Under the Orion Nebula, we questioned mortality,
fingered cliches. In vastness, I savored you.

Your telescope solidified us as we watched the oak
trees feathering shadows, studies in blue and wait.

My hand reaching into yours, prayer of hunger,
ribs silencing the way the last jigsaw puzzle slides

into scene of the lips of our worlds coming
together in this small apartment. Ours.

My body folds into your folds, feeling the
folds of our lives entwining. Remember when

I filleted salmon, your anger subduing into
grief as we danced in the living room that

smelled like lilacs. That time, we ordered
lilacs for your mother in a hospital bed, five time

zones around the globe. When you heard she had
died, we had to soak your phone in rice. Which is

what I made for us nearly every dinner. As you
texted me that you were heading home, the oven

hummed and hymned. Yesterday, you told me
that you were releasing me. I felt light leak

through my skin. I stood in foreign space pruning
want. Half the furniture and my life uprooted.

This is the first time, I understand why people buy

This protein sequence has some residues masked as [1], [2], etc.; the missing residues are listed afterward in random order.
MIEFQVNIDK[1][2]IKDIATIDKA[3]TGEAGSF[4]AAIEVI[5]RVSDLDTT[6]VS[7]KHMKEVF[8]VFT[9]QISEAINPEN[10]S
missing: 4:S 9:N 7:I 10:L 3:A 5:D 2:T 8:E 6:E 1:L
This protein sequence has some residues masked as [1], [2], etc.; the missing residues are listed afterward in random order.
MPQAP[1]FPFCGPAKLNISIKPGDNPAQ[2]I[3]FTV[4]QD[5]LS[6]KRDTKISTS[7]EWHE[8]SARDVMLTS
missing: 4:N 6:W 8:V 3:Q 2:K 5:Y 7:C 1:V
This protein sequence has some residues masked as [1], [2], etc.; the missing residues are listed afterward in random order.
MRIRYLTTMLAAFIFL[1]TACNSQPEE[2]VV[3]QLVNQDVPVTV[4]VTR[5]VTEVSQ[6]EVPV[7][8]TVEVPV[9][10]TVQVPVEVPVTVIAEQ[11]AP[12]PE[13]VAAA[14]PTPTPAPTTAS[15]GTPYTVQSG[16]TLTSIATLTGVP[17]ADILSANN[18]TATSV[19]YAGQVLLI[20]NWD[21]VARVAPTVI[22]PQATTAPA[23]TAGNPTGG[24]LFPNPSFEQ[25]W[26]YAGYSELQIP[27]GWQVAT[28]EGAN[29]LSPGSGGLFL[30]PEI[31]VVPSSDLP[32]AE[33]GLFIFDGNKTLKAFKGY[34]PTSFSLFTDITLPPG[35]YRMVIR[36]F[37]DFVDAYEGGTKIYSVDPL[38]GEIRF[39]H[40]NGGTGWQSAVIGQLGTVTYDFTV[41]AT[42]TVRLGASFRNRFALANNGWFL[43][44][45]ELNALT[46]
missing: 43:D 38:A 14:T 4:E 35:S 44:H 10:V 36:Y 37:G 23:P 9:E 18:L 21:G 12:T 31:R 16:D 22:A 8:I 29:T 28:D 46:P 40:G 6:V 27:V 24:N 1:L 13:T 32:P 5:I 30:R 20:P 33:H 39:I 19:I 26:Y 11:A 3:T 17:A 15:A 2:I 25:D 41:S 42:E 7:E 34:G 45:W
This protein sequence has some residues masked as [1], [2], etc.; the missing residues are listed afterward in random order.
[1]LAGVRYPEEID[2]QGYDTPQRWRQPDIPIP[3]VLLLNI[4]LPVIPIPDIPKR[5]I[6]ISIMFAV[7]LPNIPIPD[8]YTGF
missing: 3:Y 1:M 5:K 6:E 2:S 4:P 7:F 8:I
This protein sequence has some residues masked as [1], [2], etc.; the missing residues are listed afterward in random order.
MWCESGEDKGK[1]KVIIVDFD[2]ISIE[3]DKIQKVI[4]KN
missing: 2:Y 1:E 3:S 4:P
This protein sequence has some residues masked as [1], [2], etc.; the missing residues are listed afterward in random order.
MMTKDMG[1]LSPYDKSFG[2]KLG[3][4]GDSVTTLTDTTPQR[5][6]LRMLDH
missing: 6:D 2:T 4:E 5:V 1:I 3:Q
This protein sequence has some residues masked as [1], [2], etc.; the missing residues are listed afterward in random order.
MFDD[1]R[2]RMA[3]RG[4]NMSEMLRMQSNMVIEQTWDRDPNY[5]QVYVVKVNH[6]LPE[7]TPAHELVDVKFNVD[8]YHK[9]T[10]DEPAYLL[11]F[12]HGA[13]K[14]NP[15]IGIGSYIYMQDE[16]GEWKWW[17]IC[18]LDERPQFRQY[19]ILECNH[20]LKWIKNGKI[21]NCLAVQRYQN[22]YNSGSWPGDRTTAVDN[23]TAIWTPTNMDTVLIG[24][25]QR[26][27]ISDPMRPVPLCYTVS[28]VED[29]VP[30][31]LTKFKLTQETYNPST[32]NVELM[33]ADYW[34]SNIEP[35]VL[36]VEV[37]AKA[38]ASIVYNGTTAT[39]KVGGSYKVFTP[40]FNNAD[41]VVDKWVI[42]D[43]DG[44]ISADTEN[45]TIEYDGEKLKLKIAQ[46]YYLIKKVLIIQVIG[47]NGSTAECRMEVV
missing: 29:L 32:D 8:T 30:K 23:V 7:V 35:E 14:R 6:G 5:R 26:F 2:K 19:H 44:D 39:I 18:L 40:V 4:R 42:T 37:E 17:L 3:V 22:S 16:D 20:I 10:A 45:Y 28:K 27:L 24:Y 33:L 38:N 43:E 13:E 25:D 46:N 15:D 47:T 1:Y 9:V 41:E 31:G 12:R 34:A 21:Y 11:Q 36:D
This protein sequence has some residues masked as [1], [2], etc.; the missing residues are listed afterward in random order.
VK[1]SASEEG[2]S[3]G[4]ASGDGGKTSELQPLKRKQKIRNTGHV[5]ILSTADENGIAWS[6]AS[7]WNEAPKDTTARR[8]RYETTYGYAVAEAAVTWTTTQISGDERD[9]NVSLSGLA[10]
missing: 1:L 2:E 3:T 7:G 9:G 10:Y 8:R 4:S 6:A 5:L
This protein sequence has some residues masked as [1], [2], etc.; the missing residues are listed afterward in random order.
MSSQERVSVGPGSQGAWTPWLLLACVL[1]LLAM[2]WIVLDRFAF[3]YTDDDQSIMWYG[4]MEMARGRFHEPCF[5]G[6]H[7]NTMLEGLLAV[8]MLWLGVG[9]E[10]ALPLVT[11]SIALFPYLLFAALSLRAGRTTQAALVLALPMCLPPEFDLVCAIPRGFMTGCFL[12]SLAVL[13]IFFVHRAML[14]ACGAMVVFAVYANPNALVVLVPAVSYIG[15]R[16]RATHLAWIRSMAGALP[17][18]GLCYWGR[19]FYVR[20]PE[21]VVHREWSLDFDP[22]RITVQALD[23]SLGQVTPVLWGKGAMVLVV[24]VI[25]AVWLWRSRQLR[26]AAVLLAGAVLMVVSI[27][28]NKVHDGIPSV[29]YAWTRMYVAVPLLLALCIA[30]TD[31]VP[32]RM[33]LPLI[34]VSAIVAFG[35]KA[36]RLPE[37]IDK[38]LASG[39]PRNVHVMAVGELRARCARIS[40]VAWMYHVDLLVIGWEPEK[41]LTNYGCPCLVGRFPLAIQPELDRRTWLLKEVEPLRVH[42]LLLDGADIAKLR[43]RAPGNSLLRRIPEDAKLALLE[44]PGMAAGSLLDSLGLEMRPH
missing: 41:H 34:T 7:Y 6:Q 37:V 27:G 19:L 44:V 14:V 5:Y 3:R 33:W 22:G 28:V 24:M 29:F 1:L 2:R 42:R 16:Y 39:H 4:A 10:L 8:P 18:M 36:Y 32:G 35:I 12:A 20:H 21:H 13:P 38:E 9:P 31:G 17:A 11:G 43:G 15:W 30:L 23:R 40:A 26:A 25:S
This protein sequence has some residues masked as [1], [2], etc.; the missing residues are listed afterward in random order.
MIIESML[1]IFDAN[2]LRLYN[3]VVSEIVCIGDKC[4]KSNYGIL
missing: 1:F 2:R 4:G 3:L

lottery tickets. Exiting Exxon, the midges buzz

in the humid June air. Reminders that there is
plenty of life to go around. Even as the fluorescent

lights flicker with uncertainty. At home, shrouded
in blue glow, I order a telescope for myself.

Ellen Zhang

Ellen Zhang is a student at Harvard Medical School who has studied under Pulitzer Prize winner Jorie Graham, poet Rosebud Ben-Oni, and poet Josh Bell. She has been recognized by the 2022 DeBakey Poetry Prize, 2022 Dibase Poetry Contest, and as a 2019 National Student Poet Semifinalist. Her works appear or are forthcoming in The Shore Poetry, Southward Literary Journal, Hekton International, and elsewhere.